I don’t want to anticipate or promise something. We will try to feature one classical title and one modern production, though the word “modern” might be misleading because there are so many types of modern dance today. I’d like to prepare the audience gradually for this dance style. The audiences in Olomouc prefer the traditional repertory, there aren’t many young spectators, although it’s a university city. The overall theatre attendance is good, but I’d like to motivate the next generations of balletgoers. That’s why we plan to organise off-programme activities and events, such as ballet workshops where people could sneak peek into the backstage and get familiar with classical ballet.
Do you feel good in the role of a choreographer? Does it fulfil you?
I don’t see myself as a choreographer. I rely on original librettos and choreographies of original works that I only adjust, retouch, rework or stage in a bit different manner. I wouldn’t dare to choreograph a full-length ballet, don’t even want to. I prefer inviting other creators.
And don’t you miss the stage?
I didn’t even have time to think about it. It’s been only three months, plus I can dance at the gala nights. It worries me a bit if my body is still fit enough after those couple of months. But I feel the time will come when I miss the stage. But now I’m too busy to have these thoughts.
You’ve been in that position shortly, yet I must ask: How do you feel as an Artistic Director?
I stepped into the position on 1 January and on that very day I started to stage La Bayadère. I’ve spent most of the time in the studio, and during lunch breaks, in between two rehearsals, I sit at the computer and try to do some “directing”. Of course, it’s all new to me. In addition, I must do everything on my own, I write work plans and lead rehearsals. I’m in need of a secretary, of more ballet masters and others. The responsibility for the whole company, the stress that doesn’t vanish after the premiere (!), it costs many a sleepless night.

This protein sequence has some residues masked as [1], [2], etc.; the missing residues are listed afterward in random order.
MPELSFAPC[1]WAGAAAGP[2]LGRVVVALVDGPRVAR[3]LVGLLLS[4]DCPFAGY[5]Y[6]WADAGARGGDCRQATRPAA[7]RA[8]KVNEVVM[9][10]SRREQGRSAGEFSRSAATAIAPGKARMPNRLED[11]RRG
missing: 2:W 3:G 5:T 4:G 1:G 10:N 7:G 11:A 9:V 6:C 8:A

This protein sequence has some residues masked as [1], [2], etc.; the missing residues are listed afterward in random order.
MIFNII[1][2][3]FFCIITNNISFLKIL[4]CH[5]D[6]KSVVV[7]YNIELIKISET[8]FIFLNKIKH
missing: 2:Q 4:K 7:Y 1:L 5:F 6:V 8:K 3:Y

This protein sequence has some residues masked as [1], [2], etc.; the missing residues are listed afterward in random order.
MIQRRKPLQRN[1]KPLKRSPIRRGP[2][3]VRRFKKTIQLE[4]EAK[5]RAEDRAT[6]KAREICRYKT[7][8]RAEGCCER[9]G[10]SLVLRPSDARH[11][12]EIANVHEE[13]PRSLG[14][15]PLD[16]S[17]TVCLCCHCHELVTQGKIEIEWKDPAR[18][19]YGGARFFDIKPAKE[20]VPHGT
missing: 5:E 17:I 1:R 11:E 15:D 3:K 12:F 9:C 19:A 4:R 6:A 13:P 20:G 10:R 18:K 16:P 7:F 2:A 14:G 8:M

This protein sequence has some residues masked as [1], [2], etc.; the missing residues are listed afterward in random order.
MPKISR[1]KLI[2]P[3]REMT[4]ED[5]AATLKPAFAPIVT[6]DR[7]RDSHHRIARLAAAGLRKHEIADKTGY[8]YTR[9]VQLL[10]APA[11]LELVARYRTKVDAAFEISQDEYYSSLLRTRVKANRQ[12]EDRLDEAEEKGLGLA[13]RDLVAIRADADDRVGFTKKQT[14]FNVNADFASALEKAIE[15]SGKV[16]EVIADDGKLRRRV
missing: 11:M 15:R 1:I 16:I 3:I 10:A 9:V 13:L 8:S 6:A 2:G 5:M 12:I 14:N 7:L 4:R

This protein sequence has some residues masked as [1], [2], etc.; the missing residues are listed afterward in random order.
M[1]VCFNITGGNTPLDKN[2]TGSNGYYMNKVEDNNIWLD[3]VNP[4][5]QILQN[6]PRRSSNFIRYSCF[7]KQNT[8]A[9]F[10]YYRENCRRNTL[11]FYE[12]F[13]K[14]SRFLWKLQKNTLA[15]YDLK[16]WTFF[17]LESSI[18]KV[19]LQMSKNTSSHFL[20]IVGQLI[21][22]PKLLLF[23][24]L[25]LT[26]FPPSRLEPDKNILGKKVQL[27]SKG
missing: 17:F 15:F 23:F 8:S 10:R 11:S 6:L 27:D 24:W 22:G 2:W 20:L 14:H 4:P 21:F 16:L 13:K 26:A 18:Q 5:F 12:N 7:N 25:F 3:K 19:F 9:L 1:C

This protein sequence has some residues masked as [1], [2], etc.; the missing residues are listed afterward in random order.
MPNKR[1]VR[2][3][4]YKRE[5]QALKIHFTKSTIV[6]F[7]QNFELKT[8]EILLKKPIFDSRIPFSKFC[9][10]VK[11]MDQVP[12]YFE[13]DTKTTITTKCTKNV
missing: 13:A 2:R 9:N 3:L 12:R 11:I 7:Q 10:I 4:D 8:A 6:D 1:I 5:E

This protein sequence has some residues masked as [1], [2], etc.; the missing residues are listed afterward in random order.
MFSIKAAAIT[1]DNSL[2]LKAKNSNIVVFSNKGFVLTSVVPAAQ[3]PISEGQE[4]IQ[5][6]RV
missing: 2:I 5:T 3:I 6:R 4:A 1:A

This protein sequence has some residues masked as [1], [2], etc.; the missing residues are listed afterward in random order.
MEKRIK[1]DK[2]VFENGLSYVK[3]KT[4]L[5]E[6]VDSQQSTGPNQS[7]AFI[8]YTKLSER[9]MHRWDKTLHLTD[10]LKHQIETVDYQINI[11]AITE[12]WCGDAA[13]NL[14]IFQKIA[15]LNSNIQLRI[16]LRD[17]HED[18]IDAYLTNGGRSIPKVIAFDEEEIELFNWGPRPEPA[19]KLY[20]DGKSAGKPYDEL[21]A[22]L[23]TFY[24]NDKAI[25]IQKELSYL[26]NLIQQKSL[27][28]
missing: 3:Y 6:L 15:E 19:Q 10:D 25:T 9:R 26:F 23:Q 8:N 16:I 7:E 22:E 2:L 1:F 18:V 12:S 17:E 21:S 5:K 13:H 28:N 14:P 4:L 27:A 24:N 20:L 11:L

What did you struggle with most?
What’s completely new to me (and very unpleasant) is the nervousness I feel for my dancers. When a performance kicks off, I become a spectator, I can’t do anything but watch and keep my fingers crossed. It’s to know that I can’t help anything, that it’s up to the dancers and I can’t interfere when something happens on stage. To sit helplessly in the auditorium is a completely new feeling for me.
Michal Štípa (*1979)
He was born in Brno. In 1990 he was enrolled at the Dance Conservatory in Brno, from which he graduated in 1998. He joined the Brno National Theatre ballet company where from the very start he appeared in numerous solo roles in key productions of the ballet repertory. In 2000 he was promoted soloist. During his seven-year career with the Brno company, he started giving guest performances in the National Theatre in Prague where he became soloist in the 2004/2005 season. After a couple of successful seasons of dancing mostly title roles. he was promoted first soloist in 2009.
His elegance, natural grace. ideal physical proportions and mainly partnering skills, reliability and technical dispositions rank him among “danseurs nobles”. Thanks to his natural stage presence and acting skills he proved to be able to grasp challenging dramatic roles, requiring deep self-reflection.
In the National Theatre he has impersonated numerous roles of the classical as well as modern repertories and has been awarded many prizes at international competitions.
In 2018 he decided to leave the company in Prague. The same year he also accepted the offer to become Artistic Director of the Olomouc ballet company, where he started on 1 January 2019.